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U.S. Charges 530 in Mortgage Probe With $1 Billion in Losses

More than 73,000 homeowners were victims of various frauds for which charges were filed during a year-long crackdown, including “foreclosure rescue schemes” that take advantage of those who have fallen behind on payments, the Justice Department said in a statement. Photographer: Alex Wong/Getty Images
More than 73,000 homeowners were victims of various frauds for which charges were filed during a year-long crackdown, including “foreclosure rescue schemes” that take advantage of those who have fallen behind on payments, the Justice Department said in a statement. Photographer: Alex Wong/Getty Images

Oct. 9 (Bloomberg) -- The U.S. charged 530 people with targeting homeowners in mortgage schemes that cost the victims more than $1 billion, Attorney General Eric Holder said today.

More than 73,000 homeowners around the country were affected, the Justice Department said in a statement. The cases, brought over the past year, included “foreclosure rescue schemes” that take advantage of those who have fallen behind on payments, according to the statement.

“These comprehensive efforts represent an historic, government-wide commitment to eradicating mortgage fraud and related offenses across the country,” Holder said at a news conference in Washington.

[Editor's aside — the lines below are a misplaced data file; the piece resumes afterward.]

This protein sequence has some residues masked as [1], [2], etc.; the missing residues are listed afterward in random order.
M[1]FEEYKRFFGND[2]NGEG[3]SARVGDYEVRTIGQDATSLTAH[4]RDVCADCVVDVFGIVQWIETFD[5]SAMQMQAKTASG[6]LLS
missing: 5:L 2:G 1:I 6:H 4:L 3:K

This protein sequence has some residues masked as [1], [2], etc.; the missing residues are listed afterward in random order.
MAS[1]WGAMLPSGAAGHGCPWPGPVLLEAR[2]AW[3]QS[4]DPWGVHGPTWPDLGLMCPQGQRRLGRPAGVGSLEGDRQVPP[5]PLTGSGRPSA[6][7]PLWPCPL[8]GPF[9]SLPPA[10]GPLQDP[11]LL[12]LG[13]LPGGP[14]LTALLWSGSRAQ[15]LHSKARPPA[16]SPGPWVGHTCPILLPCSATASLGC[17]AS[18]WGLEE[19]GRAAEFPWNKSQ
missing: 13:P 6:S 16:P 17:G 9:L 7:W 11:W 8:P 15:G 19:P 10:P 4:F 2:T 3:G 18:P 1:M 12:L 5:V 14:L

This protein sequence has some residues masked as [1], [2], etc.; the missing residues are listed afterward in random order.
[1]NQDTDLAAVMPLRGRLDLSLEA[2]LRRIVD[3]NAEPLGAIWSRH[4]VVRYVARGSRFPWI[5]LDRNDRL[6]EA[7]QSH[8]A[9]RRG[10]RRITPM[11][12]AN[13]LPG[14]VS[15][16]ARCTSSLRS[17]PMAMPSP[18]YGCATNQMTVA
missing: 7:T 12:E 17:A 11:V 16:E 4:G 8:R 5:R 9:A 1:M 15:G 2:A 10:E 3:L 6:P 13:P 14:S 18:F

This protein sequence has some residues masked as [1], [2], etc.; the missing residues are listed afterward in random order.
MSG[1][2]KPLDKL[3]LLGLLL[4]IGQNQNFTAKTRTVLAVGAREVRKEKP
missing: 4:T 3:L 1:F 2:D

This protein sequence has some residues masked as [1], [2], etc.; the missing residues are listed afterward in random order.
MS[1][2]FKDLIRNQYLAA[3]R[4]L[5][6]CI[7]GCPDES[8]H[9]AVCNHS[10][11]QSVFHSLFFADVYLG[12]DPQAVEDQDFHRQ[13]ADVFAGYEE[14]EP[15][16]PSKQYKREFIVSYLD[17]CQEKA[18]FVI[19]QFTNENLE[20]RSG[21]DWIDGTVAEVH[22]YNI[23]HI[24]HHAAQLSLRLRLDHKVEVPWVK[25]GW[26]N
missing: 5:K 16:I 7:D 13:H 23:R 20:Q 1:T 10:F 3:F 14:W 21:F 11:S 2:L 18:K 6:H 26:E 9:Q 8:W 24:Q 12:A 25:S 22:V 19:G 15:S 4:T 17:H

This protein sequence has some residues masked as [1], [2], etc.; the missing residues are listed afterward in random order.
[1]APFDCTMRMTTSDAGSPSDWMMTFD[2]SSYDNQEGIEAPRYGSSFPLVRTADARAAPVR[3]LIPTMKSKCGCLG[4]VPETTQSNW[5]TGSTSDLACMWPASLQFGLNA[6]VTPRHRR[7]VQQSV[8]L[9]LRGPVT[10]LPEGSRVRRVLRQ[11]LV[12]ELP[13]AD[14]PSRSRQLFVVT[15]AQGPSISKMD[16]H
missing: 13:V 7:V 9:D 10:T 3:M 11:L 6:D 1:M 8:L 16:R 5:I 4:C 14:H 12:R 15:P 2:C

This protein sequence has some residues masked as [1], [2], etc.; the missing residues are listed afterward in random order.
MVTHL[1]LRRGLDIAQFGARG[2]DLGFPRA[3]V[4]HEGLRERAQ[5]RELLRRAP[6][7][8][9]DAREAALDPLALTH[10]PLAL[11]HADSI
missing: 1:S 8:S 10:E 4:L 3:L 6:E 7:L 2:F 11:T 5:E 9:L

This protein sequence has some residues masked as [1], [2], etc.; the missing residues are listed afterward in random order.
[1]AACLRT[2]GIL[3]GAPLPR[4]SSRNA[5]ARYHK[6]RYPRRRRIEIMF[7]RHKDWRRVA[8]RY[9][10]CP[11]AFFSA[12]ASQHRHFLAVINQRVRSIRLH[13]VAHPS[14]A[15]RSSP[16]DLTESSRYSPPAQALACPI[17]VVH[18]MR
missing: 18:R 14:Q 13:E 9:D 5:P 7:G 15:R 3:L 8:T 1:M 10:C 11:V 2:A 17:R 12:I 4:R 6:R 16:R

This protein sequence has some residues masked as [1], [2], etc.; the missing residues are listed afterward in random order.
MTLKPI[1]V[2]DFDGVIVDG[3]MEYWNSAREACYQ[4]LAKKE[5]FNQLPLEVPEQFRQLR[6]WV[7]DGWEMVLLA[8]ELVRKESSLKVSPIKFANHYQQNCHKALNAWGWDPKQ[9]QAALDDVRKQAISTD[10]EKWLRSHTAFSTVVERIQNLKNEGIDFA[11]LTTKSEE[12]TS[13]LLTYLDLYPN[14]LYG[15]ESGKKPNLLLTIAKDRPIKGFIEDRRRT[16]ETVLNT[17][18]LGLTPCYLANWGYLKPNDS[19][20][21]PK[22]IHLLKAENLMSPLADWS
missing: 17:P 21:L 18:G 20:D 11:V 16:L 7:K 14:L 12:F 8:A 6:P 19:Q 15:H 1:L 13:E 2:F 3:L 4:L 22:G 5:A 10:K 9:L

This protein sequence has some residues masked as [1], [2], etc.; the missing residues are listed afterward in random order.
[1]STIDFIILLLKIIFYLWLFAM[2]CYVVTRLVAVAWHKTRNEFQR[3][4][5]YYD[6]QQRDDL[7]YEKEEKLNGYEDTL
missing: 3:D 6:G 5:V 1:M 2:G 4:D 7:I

Frauds involving mortgages expanded after the 2008 housing collapse, prompting federal and state law enforcement officials to increasingly focus on the crimes.

Many of the scams were aimed at homeowners looking to participate in foreclosure relief programs created by President Barack Obama’s administration, Shaun Donovan, the Housing and Urban Development Department secretary, said.

“The increase in the efforts that we have, unfortunately, mean that you have more scam artists that are trying to take advantage of families,” Donovan said at the news conference.

Typical schemes involved promises to homeowners that foreclosures could be prevented by payment of a fee, according to the statement. As part of the scams, “investors” purchase the mortgage or the titles of homes are transferred to those taking part in the fraud, resulting in homeowners losing their property, the department said.

The Federal Bureau of Investigation led the crackdown, which was done in coordination with the Justice Department, HUD and Federal Trade Commission, Holder said. The initiative led to 285 federal criminal indictments and another 110 federal civil cases, the department said.

To contact the reporter on this story: Phil Mattingly in Washington at pmattingly@bloomberg.net

To contact the editor responsible for this story: Steven Komarow at skomarow1@bloomberg.net

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